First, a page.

Vlad Savov at Engadget:
In our review of the Galaxy S II, we opined that though its display was of superlative quality, its pixel density left a little something to be desired. The Sensation gives us that extra flourish with a 960 x 540 resolution (35 percent more pixels than on Samsung’s 800 x 480 panel) on a Super LCD screen that fails to match the vivid output or viewing angles of its Super AMOLED Plus competitor, but at least maintains a similarly hyperbolic naming scheme. There are two significant advantages to moving up to qHD resolution. The first and most tangible is that you get more of everything: Gmail displays more missives, the browser fits more of your favorite blog’s content at a time, the calendar includes more agenda items, and you get to see more of your contacts without having to scroll (11 on the Sensation versus 9 on the WVGA Incredible S screen). Additionally, though the user interface sticks to the standard 16 grid slots for your icons and widgets, having them all in higher resolution lends an extra layer of visual polish, if nothing else. The camera and gallery apps benefit from having more dots to display your compositions and resulting images.
There are two exclusive things you can do with more pixels on a smartphone. One is to make it so that users “get more of everything,” which means everything becomes smaller. The other thing you can do with more pixels is to make everything more clear. Apple went the second route by giving you four times the clarity. In the case of all Android smartphones that have been introduced or announced to date more pixels on the same sized display only means more of everything and everything becomes smaller. I prefer clarity.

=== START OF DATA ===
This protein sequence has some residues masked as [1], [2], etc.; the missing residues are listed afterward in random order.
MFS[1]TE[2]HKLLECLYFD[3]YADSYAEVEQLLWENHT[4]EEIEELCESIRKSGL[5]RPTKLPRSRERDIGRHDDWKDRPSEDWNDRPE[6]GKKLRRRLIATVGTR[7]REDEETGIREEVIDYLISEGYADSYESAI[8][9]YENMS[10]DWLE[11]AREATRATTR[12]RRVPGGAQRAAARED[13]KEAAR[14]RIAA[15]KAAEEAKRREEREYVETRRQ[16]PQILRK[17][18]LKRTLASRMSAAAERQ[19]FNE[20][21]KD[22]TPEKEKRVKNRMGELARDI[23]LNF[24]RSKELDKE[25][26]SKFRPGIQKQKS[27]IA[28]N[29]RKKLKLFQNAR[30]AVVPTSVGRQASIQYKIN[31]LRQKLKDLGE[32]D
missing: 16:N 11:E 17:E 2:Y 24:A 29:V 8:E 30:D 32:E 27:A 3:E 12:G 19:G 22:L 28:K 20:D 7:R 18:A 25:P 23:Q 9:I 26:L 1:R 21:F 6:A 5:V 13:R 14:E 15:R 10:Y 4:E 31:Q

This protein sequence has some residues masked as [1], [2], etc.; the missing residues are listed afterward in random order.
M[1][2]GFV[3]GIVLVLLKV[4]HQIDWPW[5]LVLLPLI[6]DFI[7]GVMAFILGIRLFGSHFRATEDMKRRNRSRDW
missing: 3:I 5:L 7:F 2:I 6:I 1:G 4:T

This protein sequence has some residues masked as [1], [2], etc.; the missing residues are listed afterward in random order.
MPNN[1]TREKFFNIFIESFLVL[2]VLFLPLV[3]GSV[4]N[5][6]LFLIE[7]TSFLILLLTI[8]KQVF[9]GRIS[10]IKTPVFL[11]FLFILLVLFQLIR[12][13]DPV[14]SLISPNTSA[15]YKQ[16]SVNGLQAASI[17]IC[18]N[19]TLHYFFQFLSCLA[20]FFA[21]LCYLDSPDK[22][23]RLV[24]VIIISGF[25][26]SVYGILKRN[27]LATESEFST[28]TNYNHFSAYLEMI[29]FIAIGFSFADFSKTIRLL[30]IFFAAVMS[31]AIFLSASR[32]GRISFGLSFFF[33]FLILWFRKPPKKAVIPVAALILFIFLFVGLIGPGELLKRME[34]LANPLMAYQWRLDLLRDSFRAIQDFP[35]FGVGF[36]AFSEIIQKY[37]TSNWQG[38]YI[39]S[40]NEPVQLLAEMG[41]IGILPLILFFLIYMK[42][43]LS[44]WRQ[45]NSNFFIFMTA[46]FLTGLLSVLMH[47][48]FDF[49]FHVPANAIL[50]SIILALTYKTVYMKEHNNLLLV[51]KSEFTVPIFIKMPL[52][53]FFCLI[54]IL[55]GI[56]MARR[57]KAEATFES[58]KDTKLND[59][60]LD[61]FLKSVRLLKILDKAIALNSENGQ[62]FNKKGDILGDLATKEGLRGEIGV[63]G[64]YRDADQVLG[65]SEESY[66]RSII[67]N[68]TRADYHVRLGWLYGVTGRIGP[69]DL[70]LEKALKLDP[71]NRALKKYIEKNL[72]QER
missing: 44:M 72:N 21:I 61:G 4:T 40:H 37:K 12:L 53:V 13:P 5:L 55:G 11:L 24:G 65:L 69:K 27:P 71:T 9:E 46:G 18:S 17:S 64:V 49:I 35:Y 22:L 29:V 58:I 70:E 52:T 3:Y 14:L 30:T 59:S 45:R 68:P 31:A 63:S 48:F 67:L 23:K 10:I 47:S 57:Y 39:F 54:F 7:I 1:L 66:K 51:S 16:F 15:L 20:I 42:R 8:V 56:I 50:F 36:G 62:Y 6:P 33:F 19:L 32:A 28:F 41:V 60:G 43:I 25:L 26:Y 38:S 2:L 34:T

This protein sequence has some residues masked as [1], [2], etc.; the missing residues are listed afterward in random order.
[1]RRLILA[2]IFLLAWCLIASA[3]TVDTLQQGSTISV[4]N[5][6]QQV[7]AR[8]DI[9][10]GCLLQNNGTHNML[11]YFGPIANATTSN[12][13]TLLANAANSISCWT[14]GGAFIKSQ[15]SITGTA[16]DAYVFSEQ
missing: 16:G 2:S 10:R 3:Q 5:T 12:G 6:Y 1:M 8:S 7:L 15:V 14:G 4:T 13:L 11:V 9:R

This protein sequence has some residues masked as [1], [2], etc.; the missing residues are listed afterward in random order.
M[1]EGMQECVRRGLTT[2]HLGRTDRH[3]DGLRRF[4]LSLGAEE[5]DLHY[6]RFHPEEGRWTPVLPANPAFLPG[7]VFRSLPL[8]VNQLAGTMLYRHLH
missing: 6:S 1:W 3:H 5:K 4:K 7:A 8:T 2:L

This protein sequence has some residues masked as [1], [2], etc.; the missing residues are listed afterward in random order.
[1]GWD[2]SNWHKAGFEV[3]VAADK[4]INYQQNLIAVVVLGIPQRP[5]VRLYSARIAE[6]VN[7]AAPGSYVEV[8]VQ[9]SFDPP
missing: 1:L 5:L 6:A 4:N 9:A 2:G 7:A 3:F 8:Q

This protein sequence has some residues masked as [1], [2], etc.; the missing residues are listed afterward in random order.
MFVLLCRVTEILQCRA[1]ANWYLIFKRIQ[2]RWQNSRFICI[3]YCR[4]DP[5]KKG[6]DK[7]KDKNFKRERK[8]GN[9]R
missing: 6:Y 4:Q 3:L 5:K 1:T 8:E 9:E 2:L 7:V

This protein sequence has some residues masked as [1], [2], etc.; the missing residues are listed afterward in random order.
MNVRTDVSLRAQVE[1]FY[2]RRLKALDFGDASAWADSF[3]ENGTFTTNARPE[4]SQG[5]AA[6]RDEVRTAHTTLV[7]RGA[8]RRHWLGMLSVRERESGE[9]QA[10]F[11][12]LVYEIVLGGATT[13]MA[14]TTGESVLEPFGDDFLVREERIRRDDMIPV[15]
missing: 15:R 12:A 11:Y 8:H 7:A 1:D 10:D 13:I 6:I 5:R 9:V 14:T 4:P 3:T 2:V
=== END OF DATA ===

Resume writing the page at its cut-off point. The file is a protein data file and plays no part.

In terms of the Sensation’s output quality, it merits noting that in spite of its 4.3-inch display bearing the same branding as the 4- and 3.7-inch ones on the Incredible S and Desire S, it is not up to the same standard. Viewing angles are the first giveaway, as they’re nowhere near as expansive on the Sensation. At 45 degrees away from center, the Sensation’s picture washes out, whereas the Incredible S maintains color fidelity until laid almost flat. Additionally, the smaller handset is brighter and better saturated than its newcomer buddy. None of this is to say that HTC has installed a poor LCD on the Sensation, we’d just refrain from calling it a Super one. As to our running tally against the Galaxy S II, the Sensation wins out on resolution, but loses by a big margin when it comes to quality and the sheer feeling of luxury that the GSII provides.
Super LCD with not so super viewing angles. What would you call that? Super LCD Minus? Almost the entirety of a modern smartphone experience is dependent on the display: clarity, color, touch responsiveness, brightness, viewing angles, etc. I continue to be surprised at companies like HTC that put a name like Sensation on one of its smartphones and yet the experience is nothing but sensational precisely because the display fails to meet expectations. When you read reviewers describe the Super AMOLED Plus display with phrases like “sheer feeling of luxury” Samsung did right with its Galaxy S II.